In addition to using knotty grades, some architects integrate cuts of clear grades with flat grain and vertical grain for visual effect, or they employ a random mixture of various-width boards for additional variety in appearance.

Regardless of the grade specified, Western Red Cedar and other wood species have been shown to provide measurable effects on various subjective measures, including “warmth, softness, and a calming effect,” according to Michelle Kam-Biron, S.E., of the trade group WoodWorks. “Principles of evidence-based design show that occupants respond positively to wood,” says Kam-Biron in a recent talk, adding that schools in Japan are built with wood specifically because students respond well to the finishes. Research shows how biophilia relates to humans’ natural predilections for “visual variety, natural irregularity and expressiveness.” This helps explain why architects are applying Western Red Cedar for more indoor and outdoor uses, often in the same building.

Some architects are using knotty grades of Western Red Cedar and employing the wood species both indoors and outdoors, as at the Stealth Cabin project near Bracebridge, Ontario, by Toronto-based firm superkül.

Some architects are using knotty grades of Western Red Cedar and employing the wood species both indoors and outdoors, as at the Stealth Cabin project near Bracebridge, Ontario, by Toronto-based firm superkül.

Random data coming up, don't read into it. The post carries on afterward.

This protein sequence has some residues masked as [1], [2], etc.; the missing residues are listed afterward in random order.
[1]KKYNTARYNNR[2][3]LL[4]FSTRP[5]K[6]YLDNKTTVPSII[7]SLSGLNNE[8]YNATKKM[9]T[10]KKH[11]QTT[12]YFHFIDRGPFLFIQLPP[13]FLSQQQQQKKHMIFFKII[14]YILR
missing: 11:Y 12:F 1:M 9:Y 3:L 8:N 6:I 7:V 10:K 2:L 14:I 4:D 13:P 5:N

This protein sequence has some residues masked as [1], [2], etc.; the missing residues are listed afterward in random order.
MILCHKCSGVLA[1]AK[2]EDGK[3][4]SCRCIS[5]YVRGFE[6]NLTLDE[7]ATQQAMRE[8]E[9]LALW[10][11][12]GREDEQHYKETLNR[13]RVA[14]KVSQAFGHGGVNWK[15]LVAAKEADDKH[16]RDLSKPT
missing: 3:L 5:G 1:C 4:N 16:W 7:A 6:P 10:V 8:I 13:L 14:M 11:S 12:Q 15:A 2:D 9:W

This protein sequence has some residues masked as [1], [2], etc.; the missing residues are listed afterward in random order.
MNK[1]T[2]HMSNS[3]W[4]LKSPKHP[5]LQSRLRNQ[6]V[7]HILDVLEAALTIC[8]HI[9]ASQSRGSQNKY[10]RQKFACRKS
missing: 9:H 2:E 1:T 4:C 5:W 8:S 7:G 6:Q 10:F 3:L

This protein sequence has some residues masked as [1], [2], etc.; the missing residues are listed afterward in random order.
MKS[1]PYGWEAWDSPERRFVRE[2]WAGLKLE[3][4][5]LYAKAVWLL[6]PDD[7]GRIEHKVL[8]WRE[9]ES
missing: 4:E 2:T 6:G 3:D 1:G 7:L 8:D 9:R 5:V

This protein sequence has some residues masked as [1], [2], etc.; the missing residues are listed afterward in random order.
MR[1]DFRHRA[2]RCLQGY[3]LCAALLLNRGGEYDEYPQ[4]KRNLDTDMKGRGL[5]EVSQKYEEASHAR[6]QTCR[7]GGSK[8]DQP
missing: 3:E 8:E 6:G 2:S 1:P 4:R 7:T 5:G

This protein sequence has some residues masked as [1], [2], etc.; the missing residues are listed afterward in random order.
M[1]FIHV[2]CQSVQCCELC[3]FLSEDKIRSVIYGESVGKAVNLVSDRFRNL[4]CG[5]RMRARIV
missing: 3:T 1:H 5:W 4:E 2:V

Photos courtesy of Shai Gil Fotography

Some architects are using knotty grades of Western Red Cedar and employing the wood species both indoors and outdoors, as at the Stealth Cabin project near Bracebridge, Ontario, by Toronto-based firm superkül.

Deeply Rooted in Culture, Place

The beneficial effects and attractions of wood appears to be a deeply embedded part of the cultural aspect of architecture, not just pure aesthetics. For example, unlike many construction materials, Western Red Cedar is an intrinsic part of North America’s cultural and environmental heritage. Native Americans in the Pacific Northwest—who commonly referred to themselves as “People of the Cedar”—used two names for this revered tree, which translate as “dry underneath” and “long life maker,” according to nonprofit conservation group American Forests. Also, the Latin name for this type of conifer, arborvitae, means tree of life.

These monikers are more than descriptive. In fact, they signify both spirituality and practical uses, an association that anthropologists describe as arising naturally. For example, on the islands known as Haida Gwaii along British Columbia’s north coast, Western Red Cedar trees have been honored for their age and size, living for more than 1,000 years and growing to 200 feet tall with trunk diameters up to 16 feet, says Paul Mackie, a technical specialist and field representative for the Western Red Cedar Lumber Association (WRCLA). “Even then, the top of the tree continues to grow and is perpetually young, whereas the bottom of the tree is older,” he explains.